Airway management & ventilator strategies
In general, mask ventilation, intubation and laryngeal mask insertion are all possible, but care is required with mask ventilation to avoid temporomandibular joint luxation. Repeated intubation attempts may cause bleeding; smaller endotracheal tubes may reduce mucosal damage. Cuff pressure should be checked frequently and kept as low as possible. Airway pressure should be minimised due to the risk of pneumothorax.
Difficult airway management and intubation may occur in many forms of EDS with temporomandibular dysfunction, premature spondylosis, or occipitalatlantoaxial instability [] and should be anticipated with a higher incidence than in general population. This might result in high risk for accidental joint dislocation during intubation attempts or in reduced joint mobility caused by spondylosis resulting in reduced mouth opening. Subclinical cervical spine instability may be present in patients with preserved neck flexibility and temporomandibular joint mobility or occipitoatlantooccipital instability. Care taken here might prevent post-operative complications, such as neck pain and compression-related neurological symptoms. Elective fibreoptic intubation should be considered when difficulties are anticipated.
Laparoscopic surgery might result in higher inspiratory positive pressure to achieve normocapnea during peritoneal inflation. This might result in higher risk for pneumothorax. Peritoneal CO2-inflation might theoretically result in capnothorax. Postoperative chest X-ray or chest sonography might be helpful to rule out this rare condition. Moreover, we recommend that the anesthetist should discuss the use of an open instead of an laparoscopic approach in patients with vascular EDS subtypes with regard to the bleeding risk and better hemostatic options in open approach surgery.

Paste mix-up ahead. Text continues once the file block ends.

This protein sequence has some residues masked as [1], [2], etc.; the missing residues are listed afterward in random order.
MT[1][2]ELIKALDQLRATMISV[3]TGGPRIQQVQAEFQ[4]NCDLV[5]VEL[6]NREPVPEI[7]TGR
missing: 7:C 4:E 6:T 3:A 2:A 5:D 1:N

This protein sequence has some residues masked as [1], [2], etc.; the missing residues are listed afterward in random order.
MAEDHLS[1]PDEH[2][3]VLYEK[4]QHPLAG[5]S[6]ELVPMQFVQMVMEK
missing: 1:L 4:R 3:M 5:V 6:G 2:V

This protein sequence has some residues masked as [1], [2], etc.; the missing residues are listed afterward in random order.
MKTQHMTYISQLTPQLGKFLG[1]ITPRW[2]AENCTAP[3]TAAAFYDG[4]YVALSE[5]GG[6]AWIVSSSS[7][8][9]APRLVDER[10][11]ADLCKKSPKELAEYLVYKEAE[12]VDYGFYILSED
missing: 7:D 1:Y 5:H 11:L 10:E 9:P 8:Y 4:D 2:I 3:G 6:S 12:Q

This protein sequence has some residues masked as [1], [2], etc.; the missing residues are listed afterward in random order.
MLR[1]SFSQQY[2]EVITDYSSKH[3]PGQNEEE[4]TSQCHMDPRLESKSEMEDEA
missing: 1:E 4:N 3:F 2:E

Postural orthostatic tachycardia syndrome (POTS) is sometimes a feature in EDS, especially those with the hypermobile variant (or joint hypermobility syndrome) []. Preoperative infusion of crystalloid and early use of vasopressors may be helpful []. The effects of POTS on perioperative care aren’t yet known; adequate postoperative patient monitoring is recommended.
Crossmatching, bleeding prophylaxis and thromboprophylaxis
Crossmatching adequate amounts of RBCs is advised for patients at risk of bleeding (EDS subtypes with increased vascular fragility, as well as patients with unknown or positive bleeding history). In elective surgery, autologous donation should be discussed. Cell-saving might be advisable for major surgery []. For details we refer to the review by Castori et al. []. Although laboratory testing usually shows normal values for INR, PTT and other in-vitro-tests (such as thrombelastometry, e.g. ROTEM™), platelet aggregation abnormalities can be expected in about 26% of patients []. New measures of platelet function such as PFA-100™ or Multiplate™ show normal values and should not be used routinely. About 90% of EDS patients (all subtypes) bruise easily. In some classic and dermatosparaxis EDS, and EDS subtypes with increased vascular fragility, patients are prone to severe bleeding and hematoma formation. De Paepe and Malfait [] have given a detailed review of bleeding disorders in EDS patients. In acute bleeding (especially in vascular EDS), we recommend an early aggressive hemostatic therapy as well as intraoperative coagulation tests (in laboratory as well as point-of care, e.g. ROTEM™). Desmopressin (DDAVP) improves the bleeding time and reduces transfusion requirements [–] although the exact mechanism is unknown. It increases plasma levels of Factor VIII and von-Willebrand-Factor (vWF). Some authors recommend its use preoperatively in vascular EDS [,,].
In children with EDS, Mast et al. [] showed that desmopressin decreased the bleeding time to 5.95 ± 2.41 (mean ± SD) min, from 11.26 ± 4.39 min (P < 0,001). A retrospective analysis of 41 surgical procedures in those 26 patients showed no bleeding complications when DDAVP was used compared with 30% of complications when DDAVP was not given preoperatively. As in other bleeding disorders or major surgery, use of prophylactic tranexamic acid before surgery should be contemplated []. The use of recombinant FVIIa for patients with massive hemorrhagia and coagulopathy featured in two case reports [,].